Frozen II

Review by Rich Cline | 4/5   MUST must see SEE

Frozen II
dir Chris Buck, Jennifer Lee
scr Jennifer Lee
prd Peter Del Vecho
voices Kristen Bell, Idina Menzel, Josh Gad, Jonathan Groff, Evan Rachel Wood, Alfred Molina, Sterling K Brown, Martha Plimpton, Jason Ritter, Rachel Matthews, Ciaran Hinds, Jeremy Sisto, Alan Tudyk
release US/UK 22.Nov.19
19/US Disney 1h43

bell menzel gad
See also:
Frozen (2013)

elsa, anna, kristoff, sven
Disney goes full-blockbuster with this sequel to their animated hit. Not only is the imagery even more impressive, but the story is hugely ambitious, allowing characters to deepen in some intriguing ways. Yes, there's still plenty of silly comedy thanks to the goofy men around the two fierce female protagonists. But it's the film's epic visual scale and deeper emotional resonance that makes it essential.
In now deliriously happy Arendelle, Princess Anna (Bell) notices something bothering her sister, Queen Elsa (Menzel). Indeed, Elsa is hearing a strange voice from an enchanted forest shrouded in a heavy mist. This is where their parents (Wood and Molina) were involved in a nasty encounter with woodland locals decades ago, so perhaps this distant song is calling Elsa to right the wrongs of history. It may also answer questions about her icy powers. So Elsa and Anna travel there, accompanied by snowman Olaf (Gad), Anna's rugged boyfriend Kristoff (Groff) and his trusty reindeer Sven.
Along the way, our heroes have adventures that push them in intriguing new directions, sometimes comically but also with some very dark emotions. Confronting a tragic past, Anna and Elsa have a lot to grapple with here, while Olaf and Kristoff thankfully lighten the tone with their adorably dopey antics, as do a continual stream of witty details in the imagery and dialog. The rendering of the four elements is particularly clever. And there's a whole new collection of engaging songs by Kristen Anderson-Lopez and Robert Lopez.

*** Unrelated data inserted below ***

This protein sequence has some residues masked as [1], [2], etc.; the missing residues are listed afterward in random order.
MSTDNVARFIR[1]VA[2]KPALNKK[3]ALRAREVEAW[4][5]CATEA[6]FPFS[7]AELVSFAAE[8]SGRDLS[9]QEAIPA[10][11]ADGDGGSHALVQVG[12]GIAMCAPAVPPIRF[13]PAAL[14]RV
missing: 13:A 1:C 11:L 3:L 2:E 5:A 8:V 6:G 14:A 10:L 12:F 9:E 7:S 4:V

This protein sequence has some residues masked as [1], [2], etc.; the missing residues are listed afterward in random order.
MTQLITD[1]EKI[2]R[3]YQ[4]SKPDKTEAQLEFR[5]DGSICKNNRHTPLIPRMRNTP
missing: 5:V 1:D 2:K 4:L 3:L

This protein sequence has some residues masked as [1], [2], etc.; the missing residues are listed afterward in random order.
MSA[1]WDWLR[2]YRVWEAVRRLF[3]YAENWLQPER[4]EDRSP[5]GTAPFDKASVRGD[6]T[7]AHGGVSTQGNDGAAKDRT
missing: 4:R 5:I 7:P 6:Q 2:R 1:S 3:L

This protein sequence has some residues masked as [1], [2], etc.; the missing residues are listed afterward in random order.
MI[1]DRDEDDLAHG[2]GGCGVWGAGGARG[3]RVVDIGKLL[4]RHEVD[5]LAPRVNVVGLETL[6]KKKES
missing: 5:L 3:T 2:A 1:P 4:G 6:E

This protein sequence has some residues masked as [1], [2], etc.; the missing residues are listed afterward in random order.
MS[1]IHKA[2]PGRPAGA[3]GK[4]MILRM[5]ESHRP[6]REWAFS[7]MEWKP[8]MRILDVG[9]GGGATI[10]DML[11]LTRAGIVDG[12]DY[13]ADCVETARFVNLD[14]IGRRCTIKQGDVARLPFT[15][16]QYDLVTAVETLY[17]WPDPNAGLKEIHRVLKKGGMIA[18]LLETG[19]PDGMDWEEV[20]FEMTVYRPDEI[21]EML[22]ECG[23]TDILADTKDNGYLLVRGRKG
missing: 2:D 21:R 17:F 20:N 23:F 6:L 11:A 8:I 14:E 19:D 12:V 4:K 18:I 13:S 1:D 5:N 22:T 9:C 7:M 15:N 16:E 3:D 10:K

The character animation still looks a bit doll-like, with those enormous eyes and exaggerated physiques. But technological advancements make the hair, skin and movement increasingly lifelike. Even Olaf's snowy sheen has newly delicate textures. And the water and ice are even more impressive, especially in a series of spine-tinglingly massive action set pieces. Of course, none of this would matter if the characters weren't vivid and engaging, and they all feel much more rounded this time, including some likeable new figures.

Even more importantly, the themes have a powerful resonance without ever becoming pushy. There are nods here to climate change, political deception and irrational phobias, but the story's most provocative message is about never being afraid to do what's right, even if it's terrifying to take the first step. And best of all, the story ends on such a satisfyingly conclusive note that it's impossible to imagine where they'll go next. Even the witty post-credits sting leaves us wanting more.

cert u themes, violence 13.Nov.19

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© 2019 by Rich Cline, Shadows on the Wall